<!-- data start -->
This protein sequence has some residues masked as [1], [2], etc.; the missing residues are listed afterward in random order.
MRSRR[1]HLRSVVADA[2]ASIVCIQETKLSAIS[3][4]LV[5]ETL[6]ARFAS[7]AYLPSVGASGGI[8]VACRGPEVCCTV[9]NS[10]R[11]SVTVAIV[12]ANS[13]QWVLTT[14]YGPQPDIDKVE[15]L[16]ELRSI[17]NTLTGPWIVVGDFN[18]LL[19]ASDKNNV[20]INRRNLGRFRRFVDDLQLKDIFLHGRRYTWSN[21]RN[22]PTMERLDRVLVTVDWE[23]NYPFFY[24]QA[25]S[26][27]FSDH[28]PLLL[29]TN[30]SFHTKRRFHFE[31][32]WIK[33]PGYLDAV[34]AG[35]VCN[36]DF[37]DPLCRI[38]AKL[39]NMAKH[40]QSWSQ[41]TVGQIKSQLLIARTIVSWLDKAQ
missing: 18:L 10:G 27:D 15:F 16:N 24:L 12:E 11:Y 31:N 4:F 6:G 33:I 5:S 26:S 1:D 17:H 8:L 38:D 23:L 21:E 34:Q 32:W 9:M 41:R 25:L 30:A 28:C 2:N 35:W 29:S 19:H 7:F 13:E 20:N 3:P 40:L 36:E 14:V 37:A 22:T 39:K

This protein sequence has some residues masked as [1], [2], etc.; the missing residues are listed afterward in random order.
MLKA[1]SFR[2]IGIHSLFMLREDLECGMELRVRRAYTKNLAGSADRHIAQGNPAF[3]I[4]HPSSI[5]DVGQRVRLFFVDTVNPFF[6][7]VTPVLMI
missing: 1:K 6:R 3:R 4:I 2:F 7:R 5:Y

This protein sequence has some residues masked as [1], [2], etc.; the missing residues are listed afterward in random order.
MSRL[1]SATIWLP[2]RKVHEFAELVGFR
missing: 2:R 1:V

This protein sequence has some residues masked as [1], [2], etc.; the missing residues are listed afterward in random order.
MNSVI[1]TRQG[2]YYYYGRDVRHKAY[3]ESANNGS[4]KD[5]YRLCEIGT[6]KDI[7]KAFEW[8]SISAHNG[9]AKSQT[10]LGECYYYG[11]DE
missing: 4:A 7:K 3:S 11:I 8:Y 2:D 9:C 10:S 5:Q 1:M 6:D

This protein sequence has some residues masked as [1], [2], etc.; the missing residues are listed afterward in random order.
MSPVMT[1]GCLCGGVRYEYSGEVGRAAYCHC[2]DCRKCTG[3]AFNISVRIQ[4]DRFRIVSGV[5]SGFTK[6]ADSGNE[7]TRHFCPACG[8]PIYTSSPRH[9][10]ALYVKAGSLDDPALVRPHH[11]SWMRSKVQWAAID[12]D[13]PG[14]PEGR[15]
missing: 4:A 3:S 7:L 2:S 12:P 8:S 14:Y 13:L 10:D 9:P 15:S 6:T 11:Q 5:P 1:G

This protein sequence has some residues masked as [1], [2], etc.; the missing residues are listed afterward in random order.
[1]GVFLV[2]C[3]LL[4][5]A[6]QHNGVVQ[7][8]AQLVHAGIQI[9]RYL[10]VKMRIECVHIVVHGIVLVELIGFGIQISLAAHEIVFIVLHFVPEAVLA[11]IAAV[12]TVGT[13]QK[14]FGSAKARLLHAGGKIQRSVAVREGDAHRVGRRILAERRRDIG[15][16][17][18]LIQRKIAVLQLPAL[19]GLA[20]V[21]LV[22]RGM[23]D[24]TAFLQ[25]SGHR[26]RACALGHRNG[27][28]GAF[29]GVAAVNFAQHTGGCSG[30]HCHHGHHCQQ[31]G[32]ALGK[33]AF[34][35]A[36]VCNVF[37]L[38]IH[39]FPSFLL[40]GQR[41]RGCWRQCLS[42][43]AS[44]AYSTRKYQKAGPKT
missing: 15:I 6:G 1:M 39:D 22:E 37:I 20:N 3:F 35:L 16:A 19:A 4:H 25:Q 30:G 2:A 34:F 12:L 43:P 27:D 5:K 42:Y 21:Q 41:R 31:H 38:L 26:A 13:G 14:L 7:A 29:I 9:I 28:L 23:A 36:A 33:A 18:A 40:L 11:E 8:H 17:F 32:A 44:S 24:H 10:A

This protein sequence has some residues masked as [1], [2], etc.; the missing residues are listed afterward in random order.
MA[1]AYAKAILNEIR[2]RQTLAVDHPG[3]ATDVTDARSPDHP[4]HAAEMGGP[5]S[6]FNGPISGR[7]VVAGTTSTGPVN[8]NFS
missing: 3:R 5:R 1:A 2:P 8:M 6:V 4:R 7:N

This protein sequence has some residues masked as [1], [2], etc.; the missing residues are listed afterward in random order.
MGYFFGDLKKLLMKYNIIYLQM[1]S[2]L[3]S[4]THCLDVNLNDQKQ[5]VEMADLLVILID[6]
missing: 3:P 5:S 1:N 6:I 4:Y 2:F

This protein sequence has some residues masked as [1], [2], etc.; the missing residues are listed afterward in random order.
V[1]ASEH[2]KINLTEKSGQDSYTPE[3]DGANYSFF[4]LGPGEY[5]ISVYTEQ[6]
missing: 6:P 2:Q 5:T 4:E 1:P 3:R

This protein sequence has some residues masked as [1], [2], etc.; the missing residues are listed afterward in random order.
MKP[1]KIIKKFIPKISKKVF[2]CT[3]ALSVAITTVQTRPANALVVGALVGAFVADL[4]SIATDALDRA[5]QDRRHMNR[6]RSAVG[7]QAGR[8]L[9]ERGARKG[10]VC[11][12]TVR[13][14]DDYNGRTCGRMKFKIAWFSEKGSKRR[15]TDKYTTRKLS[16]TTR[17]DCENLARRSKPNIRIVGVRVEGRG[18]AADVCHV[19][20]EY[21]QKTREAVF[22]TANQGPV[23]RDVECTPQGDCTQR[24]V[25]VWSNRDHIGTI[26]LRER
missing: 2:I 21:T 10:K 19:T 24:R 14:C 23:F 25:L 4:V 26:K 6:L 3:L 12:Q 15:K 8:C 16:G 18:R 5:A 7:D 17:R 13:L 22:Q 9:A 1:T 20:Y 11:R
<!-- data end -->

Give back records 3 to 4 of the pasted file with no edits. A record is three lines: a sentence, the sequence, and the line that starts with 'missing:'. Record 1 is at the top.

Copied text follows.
This protein sequence has some residues masked as [1], [2], etc.; the missing residues are listed afterward in random order.
MSRL[1]SATIWLP[2]RKVHEFAELVGFR
missing: 2:R 1:V

This protein sequence has some residues masked as [1], [2], etc.; the missing residues are listed afterward in random order.
MNSVI[1]TRQG[2]YYYYGRDVRHKAY[3]ESANNGS[4]KD[5]YRLCEIGT[6]KDI[7]KAFEW[8]SISAHNG[9]AKSQT[10]LGECYYYG[11]DE
missing: 4:A 7:K 3:S 11:I 8:Y 2:D 9:C 10:S 5:Q 1:M 6:D